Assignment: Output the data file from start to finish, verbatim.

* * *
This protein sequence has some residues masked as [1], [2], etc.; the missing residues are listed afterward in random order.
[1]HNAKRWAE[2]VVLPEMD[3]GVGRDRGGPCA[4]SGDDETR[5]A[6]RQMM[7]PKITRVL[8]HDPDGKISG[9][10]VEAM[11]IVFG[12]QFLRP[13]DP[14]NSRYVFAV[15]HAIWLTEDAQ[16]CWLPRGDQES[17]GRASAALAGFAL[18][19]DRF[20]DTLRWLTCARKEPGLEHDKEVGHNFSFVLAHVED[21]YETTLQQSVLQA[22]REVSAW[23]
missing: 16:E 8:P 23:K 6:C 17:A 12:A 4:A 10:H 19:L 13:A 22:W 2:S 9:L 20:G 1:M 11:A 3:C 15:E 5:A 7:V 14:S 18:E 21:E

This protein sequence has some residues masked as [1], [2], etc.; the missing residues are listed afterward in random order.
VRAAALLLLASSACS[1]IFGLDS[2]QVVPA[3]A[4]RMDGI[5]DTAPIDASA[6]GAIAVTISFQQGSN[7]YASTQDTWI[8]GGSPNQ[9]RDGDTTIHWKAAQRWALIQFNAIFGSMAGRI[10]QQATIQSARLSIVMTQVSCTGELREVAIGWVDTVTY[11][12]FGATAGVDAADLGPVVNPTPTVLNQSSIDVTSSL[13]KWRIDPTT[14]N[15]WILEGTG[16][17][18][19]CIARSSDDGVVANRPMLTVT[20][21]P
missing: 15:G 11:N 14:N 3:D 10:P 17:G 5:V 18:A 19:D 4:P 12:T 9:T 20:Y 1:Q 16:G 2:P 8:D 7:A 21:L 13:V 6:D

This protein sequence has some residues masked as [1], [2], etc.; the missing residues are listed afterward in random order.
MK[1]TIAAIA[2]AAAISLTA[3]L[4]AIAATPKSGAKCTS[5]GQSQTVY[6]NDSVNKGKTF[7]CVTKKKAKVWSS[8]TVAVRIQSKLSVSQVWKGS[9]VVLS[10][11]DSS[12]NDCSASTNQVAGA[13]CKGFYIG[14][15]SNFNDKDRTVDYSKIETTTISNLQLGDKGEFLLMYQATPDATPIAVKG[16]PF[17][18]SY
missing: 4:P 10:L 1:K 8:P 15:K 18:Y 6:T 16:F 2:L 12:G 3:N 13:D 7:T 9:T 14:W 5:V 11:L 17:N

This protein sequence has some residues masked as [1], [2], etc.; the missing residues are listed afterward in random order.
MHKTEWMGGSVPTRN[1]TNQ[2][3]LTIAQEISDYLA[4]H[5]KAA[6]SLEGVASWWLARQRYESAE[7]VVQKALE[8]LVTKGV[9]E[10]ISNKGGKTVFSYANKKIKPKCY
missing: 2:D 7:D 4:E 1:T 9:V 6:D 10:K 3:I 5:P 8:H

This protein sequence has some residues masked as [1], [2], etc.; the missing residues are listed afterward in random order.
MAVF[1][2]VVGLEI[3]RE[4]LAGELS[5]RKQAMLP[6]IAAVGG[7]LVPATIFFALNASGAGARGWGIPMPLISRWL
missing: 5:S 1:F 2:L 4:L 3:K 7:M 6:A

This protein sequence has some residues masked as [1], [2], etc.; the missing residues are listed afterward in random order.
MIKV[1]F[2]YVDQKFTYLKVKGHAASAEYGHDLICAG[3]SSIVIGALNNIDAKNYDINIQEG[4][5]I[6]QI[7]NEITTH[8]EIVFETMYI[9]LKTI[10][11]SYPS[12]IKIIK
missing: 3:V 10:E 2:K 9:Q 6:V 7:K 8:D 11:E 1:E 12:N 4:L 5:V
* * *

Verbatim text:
This protein sequence has some residues masked as [1], [2], etc.; the missing residues are listed afterward in random order.
[1]HNAKRWAE[2]VVLPEMD[3]GVGRDRGGPCA[4]SGDDETR[5]A[6]RQMM[7]PKITRVL[8]HDPDGKISG[9][10]VEAM[11]IVFG[12]QFLRP[13]DP[14]NSRYVFAV[15]HAIWLTEDAQ[16]CWLPRGDQES[17]GRASAALAGFAL[18][19]DRF[20]DTLRWLTCARKEPGLEHDKEVGHNFSFVLAHVED[21]YETTLQQSVLQA[22]REVSAW[23]
missing: 16:E 8:P 23:K 6:C 17:A 12:A 4:A 10:H 19:L 13:A 22:W 2:S 9:L 20:G 1:M 11:A 3:C 15:E 5:A 7:V 14:S 18:E 21:E

This protein sequence has some residues masked as [1], [2], etc.; the missing residues are listed afterward in random order.
VRAAALLLLASSACS[1]IFGLDS[2]QVVPA[3]A[4]RMDGI[5]DTAPIDASA[6]GAIAVTISFQQGSN[7]YASTQDTWI[8]GGSPNQ[9]RDGDTTIHWKAAQRWALIQFNAIFGSMAGRI[10]QQATIQSARLSIVMTQVSCTGELREVAIGWVDTVTY[11][12]FGATAGVDAADLGPVVNPTPTVLNQSSIDVTSSL[13]KWRIDPTT[14]N[15]WILEGTG[16][17][18][19]CIARSSDDGVVANRPMLTVT[20][21]P
missing: 15:G 11:N 14:N 3:D 10:P 17:G 5:V 18:A 19:D 4:P 12:T 9:T 20:Y 1:Q 16:G 2:P 8:D 7:A 21:L 13:V 6:D

This protein sequence has some residues masked as [1], [2], etc.; the missing residues are listed afterward in random order.
MK[1]TIAAIA[2]AAAISLTA[3]L[4]AIAATPKSGAKCTS[5]GQSQTVY[6]NDSVNKGKTF[7]CVTKKKAKVWSS[8]TVAVRIQSKLSVSQVWKGS[9]VVLS[10][11]DSS[12]NDCSASTNQVAGA[13]CKGFYIG[14][15]SNFNDKDRTVDYSKIETTTISNLQLGDKGEFLLMYQATPDATPIAVKG[16]PF[17][18]SY
missing: 4:P 10:L 1:K 8:P 15:K 18:Y 6:T 16:F 2:L 12:G 3:N 13:D 7:T 9:T 14:W 5:V 11:L 17:N

This protein sequence has some residues masked as [1], [2], etc.; the missing residues are listed afterward in random order.
MHKTEWMGGSVPTRN[1]TNQ[2][3]LTIAQEISDYLA[4]H[5]KAA[6]SLEGVASWWLARQRYESAE[7]VVQKALE[8]LVTKGV[9]E[10]ISNKGGKTVFSYANKKIKPKCY
missing: 2:D 7:D 4:E 1:T 9:V 6:D 10:K 3:I 5:P 8:H

This protein sequence has some residues masked as [1], [2], etc.; the missing residues are listed afterward in random order.
MAVF[1][2]VVGLEI[3]RE[4]LAGELS[5]RKQAMLP[6]IAAVGG[7]LVPATIFFALNASGAGARGWGIPMPLISRWL
missing: 5:S 1:F 2:L 4:L 3:K 7:M 6:A

This protein sequence has some residues masked as [1], [2], etc.; the missing residues are listed afterward in random order.
MIKV[1]F[2]YVDQKFTYLKVKGHAASAEYGHDLICAG[3]SSIVIGALNNIDAKNYDINIQEG[4][5]I[6]QI[7]NEITTH[8]EIVFETMYI[9]LKTI[10][11]SYPS[12]IKIIK
missing: 3:V 10:E 2:K 9:Q 6:V 7:K 8:D 11:E 1:E 12:N 4:L 5:V